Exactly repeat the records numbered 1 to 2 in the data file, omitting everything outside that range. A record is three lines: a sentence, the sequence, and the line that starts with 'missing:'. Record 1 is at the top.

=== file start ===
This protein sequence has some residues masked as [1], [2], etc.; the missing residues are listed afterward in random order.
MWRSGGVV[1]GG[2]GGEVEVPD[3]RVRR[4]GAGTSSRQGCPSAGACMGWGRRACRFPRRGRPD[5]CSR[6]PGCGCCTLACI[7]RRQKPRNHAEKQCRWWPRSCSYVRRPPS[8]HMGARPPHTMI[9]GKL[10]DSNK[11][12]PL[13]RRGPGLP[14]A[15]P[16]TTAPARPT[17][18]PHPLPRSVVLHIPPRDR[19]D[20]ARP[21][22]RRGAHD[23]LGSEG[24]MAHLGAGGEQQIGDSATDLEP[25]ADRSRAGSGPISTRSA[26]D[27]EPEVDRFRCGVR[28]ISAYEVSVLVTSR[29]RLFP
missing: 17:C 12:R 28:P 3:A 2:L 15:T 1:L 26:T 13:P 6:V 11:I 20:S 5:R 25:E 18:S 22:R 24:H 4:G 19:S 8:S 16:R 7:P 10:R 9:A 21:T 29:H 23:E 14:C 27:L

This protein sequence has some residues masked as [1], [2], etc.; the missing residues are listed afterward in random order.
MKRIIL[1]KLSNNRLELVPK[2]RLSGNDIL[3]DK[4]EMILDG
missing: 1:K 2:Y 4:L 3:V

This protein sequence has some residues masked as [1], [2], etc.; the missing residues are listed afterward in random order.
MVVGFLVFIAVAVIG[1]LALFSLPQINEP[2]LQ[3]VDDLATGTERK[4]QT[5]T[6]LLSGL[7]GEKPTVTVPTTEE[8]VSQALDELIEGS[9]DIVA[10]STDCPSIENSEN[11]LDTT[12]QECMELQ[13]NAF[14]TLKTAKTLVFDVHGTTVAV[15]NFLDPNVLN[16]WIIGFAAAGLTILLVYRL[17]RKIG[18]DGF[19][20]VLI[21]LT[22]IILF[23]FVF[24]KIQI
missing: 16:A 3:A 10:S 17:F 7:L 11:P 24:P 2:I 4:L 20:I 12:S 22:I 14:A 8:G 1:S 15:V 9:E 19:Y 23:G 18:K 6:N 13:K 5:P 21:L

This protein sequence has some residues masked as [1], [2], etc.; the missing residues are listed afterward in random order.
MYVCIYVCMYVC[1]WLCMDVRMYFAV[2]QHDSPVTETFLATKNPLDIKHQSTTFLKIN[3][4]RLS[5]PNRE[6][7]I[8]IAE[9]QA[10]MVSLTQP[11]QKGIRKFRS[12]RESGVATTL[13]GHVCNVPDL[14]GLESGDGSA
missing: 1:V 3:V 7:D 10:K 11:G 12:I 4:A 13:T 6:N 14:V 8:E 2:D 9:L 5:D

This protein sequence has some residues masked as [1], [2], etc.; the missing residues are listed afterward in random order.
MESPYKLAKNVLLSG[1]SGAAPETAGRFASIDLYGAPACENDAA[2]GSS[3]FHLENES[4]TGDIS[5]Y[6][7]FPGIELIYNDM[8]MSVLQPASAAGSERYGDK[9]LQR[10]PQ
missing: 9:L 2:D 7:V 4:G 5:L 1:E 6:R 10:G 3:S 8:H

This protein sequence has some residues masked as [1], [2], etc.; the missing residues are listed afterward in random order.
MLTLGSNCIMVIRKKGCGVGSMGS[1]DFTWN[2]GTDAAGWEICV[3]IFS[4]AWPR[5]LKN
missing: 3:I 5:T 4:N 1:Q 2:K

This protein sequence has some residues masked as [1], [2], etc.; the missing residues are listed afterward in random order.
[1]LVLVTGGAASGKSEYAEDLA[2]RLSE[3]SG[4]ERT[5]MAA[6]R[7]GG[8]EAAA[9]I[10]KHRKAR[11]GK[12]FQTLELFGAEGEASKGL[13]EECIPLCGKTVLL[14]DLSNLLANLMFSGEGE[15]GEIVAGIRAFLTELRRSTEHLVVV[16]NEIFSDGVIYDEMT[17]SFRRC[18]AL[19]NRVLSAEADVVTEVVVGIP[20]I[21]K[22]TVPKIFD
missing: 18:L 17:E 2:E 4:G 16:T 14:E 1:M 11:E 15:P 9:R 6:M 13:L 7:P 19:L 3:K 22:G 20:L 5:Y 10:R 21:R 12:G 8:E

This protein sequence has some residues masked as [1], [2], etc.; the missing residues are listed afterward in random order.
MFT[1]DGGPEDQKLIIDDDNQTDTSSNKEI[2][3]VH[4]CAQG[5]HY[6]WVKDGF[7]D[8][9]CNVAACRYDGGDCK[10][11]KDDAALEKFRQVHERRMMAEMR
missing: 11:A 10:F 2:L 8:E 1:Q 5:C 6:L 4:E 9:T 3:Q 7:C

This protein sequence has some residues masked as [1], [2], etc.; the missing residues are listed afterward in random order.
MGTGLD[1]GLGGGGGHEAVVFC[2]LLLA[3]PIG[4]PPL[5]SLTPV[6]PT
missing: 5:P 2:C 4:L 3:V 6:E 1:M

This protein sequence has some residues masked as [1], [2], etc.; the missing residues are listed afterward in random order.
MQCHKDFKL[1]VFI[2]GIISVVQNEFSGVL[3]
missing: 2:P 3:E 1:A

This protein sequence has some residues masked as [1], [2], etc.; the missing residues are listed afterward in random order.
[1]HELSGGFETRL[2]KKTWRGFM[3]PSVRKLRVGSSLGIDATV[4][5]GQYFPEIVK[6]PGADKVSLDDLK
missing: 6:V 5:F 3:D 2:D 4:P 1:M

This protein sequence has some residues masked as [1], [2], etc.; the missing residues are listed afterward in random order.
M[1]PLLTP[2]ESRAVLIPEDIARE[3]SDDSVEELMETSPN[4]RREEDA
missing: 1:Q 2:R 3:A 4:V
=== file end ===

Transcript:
This protein sequence has some residues masked as [1], [2], etc.; the missing residues are listed afterward in random order.
MWRSGGVV[1]GG[2]GGEVEVPD[3]RVRR[4]GAGTSSRQGCPSAGACMGWGRRACRFPRRGRPD[5]CSR[6]PGCGCCTLACI[7]RRQKPRNHAEKQCRWWPRSCSYVRRPPS[8]HMGARPPHTMI[9]GKL[10]DSNK[11][12]PL[13]RRGPGLP[14]A[15]P[16]TTAPARPT[17][18]PHPLPRSVVLHIPPRDR[19]D[20]ARP[21][22]RRGAHD[23]LGSEG[24]MAHLGAGGEQQIGDSATDLEP[25]ADRSRAGSGPISTRSA[26]D[27]EPEVDRFRCGVR[28]ISAYEVSVLVTSR[29]RLFP
missing: 17:C 12:R 28:P 3:A 2:L 15:T 1:L 26:T 13:P 6:V 11:I 20:S 5:R 25:E 18:S 22:R 24:H 4:G 19:S 8:S 16:R 7:P 10:R 9:A 21:T 29:H 23:E 14:C 27:L

This protein sequence has some residues masked as [1], [2], etc.; the missing residues are listed afterward in random order.
MKRIIL[1]KLSNNRLELVPK[2]RLSGNDIL[3]DK[4]EMILDG
missing: 1:K 2:Y 4:L 3:V